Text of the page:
The Philadelphia Board of Ethics has determined that the campaigns of Seth Williams and Dan McCaffery, two leading district attorney candidates, were in violation of campaign finance laws, with just one week until the May 19 primary election.
Similar campaign finance issues relating to both campaigns have been extensively detailed by The Bulletin in previous investigative articles.
The Committee to Elect Seth Williams, along with the candidate himself and his treasurer, Vincent DeFino, entered into an agreement with the Board of Ethics that addresses reporting errors in the committee's, and Mr. Williams', 2008 Cycle 7 annual campaign finance reports. The Williams campaign will pay a $3,750 fine and file amended campaign finance reports.
At issue were 10 expenditures in Mr. Williams' report that were reported twice and one that was reported three times. Additionally, the Williams Committee misreported expenditures to Sonita Williams, the candidate's wife, that were described as "reimbursements," but should have been reported as "reimbursement to Seth and Sonita Williams for expenses incurred by Seth Williams," according to the Board of Ethics.
With regard to the McCaffery campaign, the Ethics Board filed a petition in Common Pleas Court to enforce what it considers "deliberate" violations of the city's campaign finance laws. The petition alleges the campaign accepted more than the $100,000 aggregate political action committee (PAC) limit in 2008, and subsequently misstated the amount of money the campaign actually received from Mr. McCaffery's law firm's PAC, to hide the excess PAC contributions from the public.
The PAC, known as the Pennsylvania Good Government Fund, has been the focus of questions concerning its practice of reimbursing law firm partners for contributions made on behalf of the PAC, a practice thought by many political observers to be illegal. Mr. McCaffery is the treasurer of the PAC.
The PAC contributed $10,500 to the McCaffery campaign on Dec. 30, 2008, an amount that would have placed the campaign over the $100,000 threshold by $3,100. According to the Board of Ethics findings, the chairman of the Good Government Fund, also a partner at the Friedman Schuman firm, had allocated $7,400 of the $10,500 for 2008 and the remainder for the 2009 campaign cycle.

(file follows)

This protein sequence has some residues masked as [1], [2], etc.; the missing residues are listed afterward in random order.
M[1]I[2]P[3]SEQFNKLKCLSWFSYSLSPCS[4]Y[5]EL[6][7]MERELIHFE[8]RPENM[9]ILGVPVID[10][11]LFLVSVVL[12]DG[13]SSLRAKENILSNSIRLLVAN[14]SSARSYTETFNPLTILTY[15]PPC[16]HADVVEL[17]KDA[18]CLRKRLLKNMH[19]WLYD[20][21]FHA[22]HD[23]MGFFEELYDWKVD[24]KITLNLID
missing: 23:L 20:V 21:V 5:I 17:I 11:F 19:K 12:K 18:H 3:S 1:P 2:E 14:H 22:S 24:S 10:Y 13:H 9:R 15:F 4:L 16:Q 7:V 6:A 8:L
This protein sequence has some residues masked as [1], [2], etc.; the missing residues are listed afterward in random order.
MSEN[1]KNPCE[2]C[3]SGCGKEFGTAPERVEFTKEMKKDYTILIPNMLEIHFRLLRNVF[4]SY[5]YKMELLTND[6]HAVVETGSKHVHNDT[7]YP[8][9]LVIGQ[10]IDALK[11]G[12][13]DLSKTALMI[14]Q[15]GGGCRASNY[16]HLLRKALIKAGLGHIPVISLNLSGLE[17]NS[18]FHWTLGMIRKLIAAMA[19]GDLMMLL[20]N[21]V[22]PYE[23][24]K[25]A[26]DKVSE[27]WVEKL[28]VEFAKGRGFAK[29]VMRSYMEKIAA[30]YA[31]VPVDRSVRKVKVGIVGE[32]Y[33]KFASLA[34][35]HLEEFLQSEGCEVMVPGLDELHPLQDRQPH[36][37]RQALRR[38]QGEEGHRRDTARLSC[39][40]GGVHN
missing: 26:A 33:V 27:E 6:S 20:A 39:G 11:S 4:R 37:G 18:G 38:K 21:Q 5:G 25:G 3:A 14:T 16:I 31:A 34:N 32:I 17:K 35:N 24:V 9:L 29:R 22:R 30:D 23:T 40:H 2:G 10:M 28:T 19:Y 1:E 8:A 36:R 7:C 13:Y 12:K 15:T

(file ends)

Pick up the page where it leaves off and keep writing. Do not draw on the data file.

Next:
The $10,500 contribution was written as a single check.
The McCaffery campaign said the check was allocated in an attempt to avoid a violation of the PAC donation limits. However, the Ethics Board maintains no legal basis exists for artificially allocating portions of a single contribution check into different calendar years.
Josh Morrow, campaign spokesman for the McCaffery campaign, said there was no deliberate intention of violating any ethics laws.
"Let's put this in context. We are talking about $3,100 out of $500,000 raised and spent in a short period of time. There was obviously no intention of violating any ethics law. In fact, we were very conscious of it," Mr. Morrow said.
"We could have returned the $3,100 and had them (the PAC) reissue the check the next day. Instead, we choose to handle it this way," he added.
Mr. Morrow said the idea the McCaffery campaign was trying to hide something was "absurd," since all of the campaign documents were public.
"If this is the way the Ethics Board wants to handle it, so be it. We accept that," Mr. Morrow stated. "We will let the court decide. Given how truly ineffective the Board of Ethics has been in the past, we applaud Shane Creamer for being more proactive."
Mr. Creamer is the executive director of the Ethics Board, but according to published reports, he was hired, in part, by Dan McElhatton, another candidate in the D.A.'s race.
Chris Freind can be reached at firstname.lastname@example.org